Professor Brooks said possible explanations for the delay would include third party testing of the whey protein concentrate; the contaminations levels may be very low resulting in a requirement to test large amounts of product before the contaminants are found.
"Once the bacteria had been isolated, using modern methods, it should not have taken long to confirm the identification.''
Professor Brooks said it was not usual to test dairy products for the presence of the bacteria in question, called clostridium botulinum.
"When bacteria occur in a product at very low level and infrequently, testing is ineffective in assuring safety and the cost is prohibitive.
"The concern about the presence of c.botulinum is real and justified - the bacteria can produce a potent neurotoxin that causes paralysis and death.
"There have been a couple of cases in New Zealand in the last 35 years.
Research fellow at the School of Medical Sciences at the University of Auckland, Siouxsie Wiles said botulism was caused the the ability of c.botulinum to produce several neutrotoxins which prevents neurotransmittors.
One of the main forms of botulism is infant botulism - where the gastrointestinal tracts of babies become colonised with the bacteria and is why parents are advise not to give children under one honey.
Manufacturer tries to understand expanded advice
Meanwhile, the manufacturer of Karicare is meeting with the Ministry for Primary Industries today to understand why it has expanded its advice to avoid all of their Stage 1 and Stage 2 formula products.
Nutricia says it has not received any new information from the dairy giant that could indicate the contamination has stretched further than the three batches they recalled yesterday.
"I know that all parents in New Zealand share our concern with this contamination issue. Our prime focus is to give mums everywhere the reassurance they deserve.
"We are working closely with Fonterra to ensure we have all the latest information on this contamination issue," said managing director of Nutricia Australia New Zealand, Corine Tap, at a press conference this morning.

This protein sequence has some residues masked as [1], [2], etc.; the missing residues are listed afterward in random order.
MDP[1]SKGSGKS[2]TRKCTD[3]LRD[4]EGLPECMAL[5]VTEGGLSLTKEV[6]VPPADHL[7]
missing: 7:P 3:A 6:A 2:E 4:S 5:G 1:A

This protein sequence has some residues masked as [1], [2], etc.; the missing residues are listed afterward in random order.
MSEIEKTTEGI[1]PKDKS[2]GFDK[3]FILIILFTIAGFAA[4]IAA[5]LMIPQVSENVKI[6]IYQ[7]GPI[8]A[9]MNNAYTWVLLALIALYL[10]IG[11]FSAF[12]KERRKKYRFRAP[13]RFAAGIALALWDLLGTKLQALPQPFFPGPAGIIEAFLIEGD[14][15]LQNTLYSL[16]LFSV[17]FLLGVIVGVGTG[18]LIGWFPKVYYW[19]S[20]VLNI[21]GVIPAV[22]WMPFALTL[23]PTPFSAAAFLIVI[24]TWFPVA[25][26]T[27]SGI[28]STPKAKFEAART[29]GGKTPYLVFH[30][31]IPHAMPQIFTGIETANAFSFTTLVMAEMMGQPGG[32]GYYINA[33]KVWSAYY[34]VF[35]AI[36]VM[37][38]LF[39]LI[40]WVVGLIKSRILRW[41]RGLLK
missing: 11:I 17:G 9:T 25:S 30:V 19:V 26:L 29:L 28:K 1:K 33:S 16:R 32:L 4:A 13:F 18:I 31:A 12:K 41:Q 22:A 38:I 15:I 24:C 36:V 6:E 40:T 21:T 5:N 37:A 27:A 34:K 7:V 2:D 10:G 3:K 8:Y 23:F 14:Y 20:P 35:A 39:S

"I also welcome the Government's call for more open information. As a mum, I understand the anxiety and worry that not having this clarity causes. We cannot accept this. Nutricia is meeting with MPI in Wellington as we speak.
"This commitment from Fonterra with enable both MPI and Nutricia to take the appropriate action and give you the information and confidence you deserve from mums and families in New Zealand and everywhere."
Ms Tap said safety was their first concern was safety and the company was not yet looking at how much the Fonterra scandal had cost the business.
She urged concerned parents to call their 24-hour helpline with their questions and said if they couldn't get through they should leave a message and someone will call them back.
Fonterra told Nutricia on Friday night that some of the whey protein they used in their infant formula might be contaminated with a botulism causing bacterium caused by a dirty pipe at the company's Hautapu plant.
Ms Tap said they narrowed the potential contamination to five batches of the formula which were all still in Nutricia's supply chain and not on the shelves.
But on Saturday, Fonterra told them three more batches could be affected so they issued a voluntary recall. Ms Tap assured parents they would receive a full refund for any recalled product.
There have not been any confirmed reports of illness from the infant formula.
"Our processes to analyse finished products before leaving our factories are robust. No product that has been tested has exceeded Danone's standards for pathogens and all were released as usual until we received the information from Fonterra," Ms Tap said.
"You can understand that the process of getting accurate information and searching our supply chain to locate potentially at risk products takes time. We have to be sure."